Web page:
Monthly Archives: January 2017
I hope to again rouse this series from its long hiatus – I am continuing my mental practicing Q&A by discussing the many other benefits of mental practicing. For a more detailed explanation of what mental practicing is, please see Part 1 of this series. For a thorough description of how mental practicing actually helps you in performance, please see Part 2.
What are some other ways in which mental practicing would help me more than just physical practicing alone?
- I will eventually elaborate on all of these points (some much more so than others). But here they are:
- You will be able to practice (almost) anytime and anywhere.
- You will be much less prone to injury.
- You will be able to practice longer hours than before.
- You will learn music much faster.
- You will be able to increase your ability to focus.
- You will be able to maintain a large repertoire much more easily.
- You will understand much better how the learning / memorizing process works and why memory slips occur.
- You will be able to start from any point in your music (provided that you can see the area clearly in your mind).
- You will have the knowledge to help students learn faster.
What do you mean by being able to practice anytime and anywhere?
- This is of course the most obvious benefit of mental practicing. If you develop the ability to use your mind to accomplish practicing tasks, you can imagine how useful that ability might be. But it was only when I started doing regular mental practicing that I began to understand its incredible versatility.
What are some examples of the versatility of mental practicing?
- YOU CAN BE OUTSIDE!
- Even if you are not an outdoors sort of person, there is no denying the scientific benefits of spending time outside. For starters, being outdoors has been shown to improve focus and general cognitive functioning, lower stress levels, enhance mental health, and strengthen your immunity.
- Of course, if you enjoy being outside like I do, you already recognize that leaving the traditional practice room is an extremely welcome change of pace. When I think of heading to a park to do mental practicing, I automatically think of enjoying the sunshine, getting a boost in energy and mood, relaxing & letting go of tensions, and refocusing myself through a change in atmosphere. Even on a cold winter day, you can get so much work done just from practicing in different environments.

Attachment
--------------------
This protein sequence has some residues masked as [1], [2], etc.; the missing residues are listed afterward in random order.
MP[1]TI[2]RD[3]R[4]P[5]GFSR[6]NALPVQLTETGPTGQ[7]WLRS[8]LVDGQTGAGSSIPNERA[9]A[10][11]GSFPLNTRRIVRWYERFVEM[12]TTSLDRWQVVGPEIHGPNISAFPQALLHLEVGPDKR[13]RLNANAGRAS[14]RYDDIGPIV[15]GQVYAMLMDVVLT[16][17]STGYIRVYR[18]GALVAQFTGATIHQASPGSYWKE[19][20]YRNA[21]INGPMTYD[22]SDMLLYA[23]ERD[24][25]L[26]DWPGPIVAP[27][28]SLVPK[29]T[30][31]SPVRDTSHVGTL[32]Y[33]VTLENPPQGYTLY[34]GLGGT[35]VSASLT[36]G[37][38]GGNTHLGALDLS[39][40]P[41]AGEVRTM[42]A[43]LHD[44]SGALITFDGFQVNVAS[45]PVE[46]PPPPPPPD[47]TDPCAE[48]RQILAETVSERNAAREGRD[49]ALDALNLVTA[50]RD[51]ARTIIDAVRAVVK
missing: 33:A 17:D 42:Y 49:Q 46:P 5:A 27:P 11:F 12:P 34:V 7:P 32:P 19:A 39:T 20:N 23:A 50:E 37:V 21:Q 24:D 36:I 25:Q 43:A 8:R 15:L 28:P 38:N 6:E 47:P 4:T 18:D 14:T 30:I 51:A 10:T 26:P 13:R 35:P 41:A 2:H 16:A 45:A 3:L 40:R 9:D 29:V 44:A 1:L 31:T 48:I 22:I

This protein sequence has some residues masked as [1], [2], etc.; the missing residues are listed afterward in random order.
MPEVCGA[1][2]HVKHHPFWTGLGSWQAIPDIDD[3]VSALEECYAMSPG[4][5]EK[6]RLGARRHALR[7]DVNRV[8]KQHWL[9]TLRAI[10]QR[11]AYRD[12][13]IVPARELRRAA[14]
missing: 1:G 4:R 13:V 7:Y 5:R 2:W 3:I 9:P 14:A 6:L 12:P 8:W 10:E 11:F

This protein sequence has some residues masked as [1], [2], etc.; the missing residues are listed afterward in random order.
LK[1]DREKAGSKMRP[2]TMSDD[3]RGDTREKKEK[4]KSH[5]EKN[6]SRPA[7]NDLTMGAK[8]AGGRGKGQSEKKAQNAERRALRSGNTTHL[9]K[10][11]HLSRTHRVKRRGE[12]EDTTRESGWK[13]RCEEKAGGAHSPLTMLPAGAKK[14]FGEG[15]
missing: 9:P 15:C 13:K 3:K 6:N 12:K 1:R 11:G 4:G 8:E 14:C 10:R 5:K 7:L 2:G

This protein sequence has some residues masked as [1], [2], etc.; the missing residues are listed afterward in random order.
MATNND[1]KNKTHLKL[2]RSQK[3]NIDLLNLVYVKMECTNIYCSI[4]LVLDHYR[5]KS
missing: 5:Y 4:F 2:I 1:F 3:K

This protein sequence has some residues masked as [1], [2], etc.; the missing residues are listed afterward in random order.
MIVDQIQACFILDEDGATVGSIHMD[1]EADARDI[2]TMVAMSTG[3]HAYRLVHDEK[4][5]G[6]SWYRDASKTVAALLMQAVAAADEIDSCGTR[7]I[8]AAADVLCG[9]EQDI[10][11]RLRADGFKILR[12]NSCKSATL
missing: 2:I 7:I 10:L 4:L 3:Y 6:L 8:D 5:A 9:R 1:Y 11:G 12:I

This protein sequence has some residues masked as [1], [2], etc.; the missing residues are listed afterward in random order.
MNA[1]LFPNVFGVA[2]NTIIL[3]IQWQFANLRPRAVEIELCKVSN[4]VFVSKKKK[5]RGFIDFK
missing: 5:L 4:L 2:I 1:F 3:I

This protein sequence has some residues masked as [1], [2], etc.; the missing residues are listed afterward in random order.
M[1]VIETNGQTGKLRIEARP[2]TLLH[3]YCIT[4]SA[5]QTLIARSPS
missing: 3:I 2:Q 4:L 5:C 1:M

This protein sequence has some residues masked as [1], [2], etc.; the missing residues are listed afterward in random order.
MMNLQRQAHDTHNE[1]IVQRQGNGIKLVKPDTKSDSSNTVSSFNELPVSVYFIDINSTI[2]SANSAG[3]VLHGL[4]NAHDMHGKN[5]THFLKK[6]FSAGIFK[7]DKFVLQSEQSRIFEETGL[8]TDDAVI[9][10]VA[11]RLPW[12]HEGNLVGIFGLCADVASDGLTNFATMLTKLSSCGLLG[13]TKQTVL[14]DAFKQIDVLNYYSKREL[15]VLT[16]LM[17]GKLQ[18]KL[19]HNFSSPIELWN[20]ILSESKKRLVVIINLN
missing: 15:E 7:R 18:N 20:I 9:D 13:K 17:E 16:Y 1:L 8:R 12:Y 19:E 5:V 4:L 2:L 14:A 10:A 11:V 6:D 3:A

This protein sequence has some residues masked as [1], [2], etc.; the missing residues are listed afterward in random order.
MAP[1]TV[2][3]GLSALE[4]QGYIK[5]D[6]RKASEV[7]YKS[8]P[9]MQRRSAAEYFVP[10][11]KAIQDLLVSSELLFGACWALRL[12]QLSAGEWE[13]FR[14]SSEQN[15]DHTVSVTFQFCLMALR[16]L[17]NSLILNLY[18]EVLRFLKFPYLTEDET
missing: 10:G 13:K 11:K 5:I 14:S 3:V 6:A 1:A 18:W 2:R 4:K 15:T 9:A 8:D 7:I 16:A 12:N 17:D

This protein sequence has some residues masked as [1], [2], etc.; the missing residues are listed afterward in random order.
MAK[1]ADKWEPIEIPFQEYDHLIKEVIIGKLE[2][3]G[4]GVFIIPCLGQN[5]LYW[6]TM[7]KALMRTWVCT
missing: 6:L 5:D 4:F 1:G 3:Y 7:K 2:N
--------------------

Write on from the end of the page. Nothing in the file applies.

- Philosophically, I always think that we are making music in order to make the world a better place somehow. By going out and constantly experiencing the world itself, we are continuously reminded of our deep connections to the world around us. We are also repeatedly inspired by the beauty of nature.
- I would like to emphasize at this point again the following fact: You can leave the traditional practice room and get serious work done! Being in nature is one of the most wonderful applications of this fact, but in general, I feel that the ability to practice wherever I go has changed my entire life. After being chained to the practice room for so long, the freedom of being able to work wherever I go constantly feels like the entire world has opened up to me.
- You can get exercise while practicing! You can practice while walking, running, cycling, swimming, or doing any other sort of exercise that uses some sort of repetitive motion for a prolonged period of time. Obviously, this type of mental practice would be without the use of the score. I will explain in a future post how to go about doing this. Often, the exercising and mental practicing will act as perfect compliments (with each one acting as motivation for the other).
- You can practice in a variety of inspiring indoor locations as well. Your practice environments are limited only by your imagination and level of experience. I practice a lot in coffee houses and bookstores and also quite enjoy doing mental practice while walking through museums. I feel like I can read more books, see more art, and generally just experience more culture because I can practice while staying for long hours in these locations. Of course, you can alternate periods of mental practicing with just enjoying being there in the moment.